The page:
Breast Cancer Fund
Some household cleaning products and paints are not that good for you—so kudos if your sharp nose has detected a funny smell.
Products like spray cleaner, furniture polish, mildew remover, house paint and wood stains can all contain chemicals linked to cancer, early puberty, birth defects and asthma. The ingredients are hardly ever labeled on the product because no law requires it, so they’re hard to avoid.
A 2011 study by Women’s Voices for the Earth tested top cleaning products and found chemicals linked to cancer and reproductive harm including toluene, 1,4-dioxane, phthalates, chloroform, a synthetic musk and several known allergens that were not listed on the ingredient label or a company website.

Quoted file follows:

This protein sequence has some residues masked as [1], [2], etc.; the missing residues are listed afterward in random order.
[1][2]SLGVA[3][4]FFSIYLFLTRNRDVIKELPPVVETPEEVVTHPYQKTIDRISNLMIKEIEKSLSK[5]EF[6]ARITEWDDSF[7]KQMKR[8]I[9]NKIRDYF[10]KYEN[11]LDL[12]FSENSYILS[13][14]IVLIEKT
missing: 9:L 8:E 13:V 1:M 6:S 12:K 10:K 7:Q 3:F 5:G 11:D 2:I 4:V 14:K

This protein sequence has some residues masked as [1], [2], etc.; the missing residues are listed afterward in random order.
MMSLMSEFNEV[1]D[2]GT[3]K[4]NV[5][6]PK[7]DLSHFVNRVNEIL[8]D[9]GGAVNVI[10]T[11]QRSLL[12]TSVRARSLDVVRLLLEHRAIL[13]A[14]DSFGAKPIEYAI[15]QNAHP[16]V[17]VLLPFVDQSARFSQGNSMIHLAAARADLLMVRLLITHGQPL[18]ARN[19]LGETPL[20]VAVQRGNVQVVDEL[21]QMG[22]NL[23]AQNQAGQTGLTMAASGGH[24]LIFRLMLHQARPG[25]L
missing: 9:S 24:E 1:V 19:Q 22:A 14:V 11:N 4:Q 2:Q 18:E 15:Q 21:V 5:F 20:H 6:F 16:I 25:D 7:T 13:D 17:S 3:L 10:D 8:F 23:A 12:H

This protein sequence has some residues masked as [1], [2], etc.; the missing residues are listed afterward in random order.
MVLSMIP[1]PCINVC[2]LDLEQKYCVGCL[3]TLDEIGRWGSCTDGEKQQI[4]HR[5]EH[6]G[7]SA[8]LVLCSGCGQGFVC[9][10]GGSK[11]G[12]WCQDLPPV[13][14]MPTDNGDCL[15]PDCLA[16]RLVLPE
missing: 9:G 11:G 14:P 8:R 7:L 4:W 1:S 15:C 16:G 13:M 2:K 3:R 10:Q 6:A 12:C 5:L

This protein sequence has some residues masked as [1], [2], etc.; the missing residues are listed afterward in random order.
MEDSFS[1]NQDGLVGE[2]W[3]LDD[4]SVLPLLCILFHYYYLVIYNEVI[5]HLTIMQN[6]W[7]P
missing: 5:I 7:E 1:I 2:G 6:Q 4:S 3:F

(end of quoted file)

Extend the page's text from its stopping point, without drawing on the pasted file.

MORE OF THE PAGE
The Breast Cancer Fund supports legislative efforts to require ingredient labeling of consumer and industrial cleaning products. A previous version of this bill was written to require full ingredient disclosure on the labels of both household and industrial cleaning products.
As Congress begins a new session in 2013, we urge U.S. Representatives to support future efforts to require ingredient labels on cleaning products.
Please personalize the email below before sending to your U.S. Representative. Here are some ideas to get you started:
Dear [Decision Maker],
Sincerely,[Your Name] [Your Address] [City, State ZIP]
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Breast Cancer Fund 1388 Sutter Street, Suite 400 San Francisco, CA 94109-5400
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